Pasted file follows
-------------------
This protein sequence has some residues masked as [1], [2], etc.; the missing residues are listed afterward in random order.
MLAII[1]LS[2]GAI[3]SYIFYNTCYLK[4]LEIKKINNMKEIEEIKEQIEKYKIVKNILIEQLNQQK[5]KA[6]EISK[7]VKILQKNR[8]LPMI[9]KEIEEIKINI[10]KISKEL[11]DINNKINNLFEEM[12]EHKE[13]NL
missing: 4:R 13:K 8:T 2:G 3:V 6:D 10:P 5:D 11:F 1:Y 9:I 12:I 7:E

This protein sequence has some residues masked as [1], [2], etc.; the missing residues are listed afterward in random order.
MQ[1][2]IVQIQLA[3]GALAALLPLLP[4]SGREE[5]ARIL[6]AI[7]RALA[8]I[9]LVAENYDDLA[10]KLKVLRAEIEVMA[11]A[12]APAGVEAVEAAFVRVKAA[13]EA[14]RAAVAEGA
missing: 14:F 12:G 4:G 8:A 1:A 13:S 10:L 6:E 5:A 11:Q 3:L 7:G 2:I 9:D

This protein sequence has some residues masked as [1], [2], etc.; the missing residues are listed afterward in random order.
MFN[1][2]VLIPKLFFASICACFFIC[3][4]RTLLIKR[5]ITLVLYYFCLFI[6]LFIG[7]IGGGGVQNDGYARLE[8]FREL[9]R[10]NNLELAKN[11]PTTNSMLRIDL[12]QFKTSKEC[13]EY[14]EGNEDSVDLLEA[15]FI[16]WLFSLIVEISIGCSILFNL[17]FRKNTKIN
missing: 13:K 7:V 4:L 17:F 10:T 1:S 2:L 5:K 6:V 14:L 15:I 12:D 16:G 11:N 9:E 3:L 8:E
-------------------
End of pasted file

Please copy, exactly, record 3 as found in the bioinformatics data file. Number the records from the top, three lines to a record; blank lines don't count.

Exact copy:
This protein sequence has some residues masked as [1], [2], etc.; the missing residues are listed afterward in random order.
MFN[1][2]VLIPKLFFASICACFFIC[3][4]RTLLIKR[5]ITLVLYYFCLFI[6]LFIG[7]IGGGGVQNDGYARLE[8]FREL[9]R[10]NNLELAKN[11]PTTNSMLRIDL[12]QFKTSKEC[13]EY[14]EGNEDSVDLLEA[15]FI[16]WLFSLIVEISIGCSILFNL[17]FRKNTKIN
missing: 13:K 7:V 4:L 17:F 10:T 1:S 2:L 5:K 6:V 14:L 15:I 12:D 16:G 11:N 9:E 3:L 8:E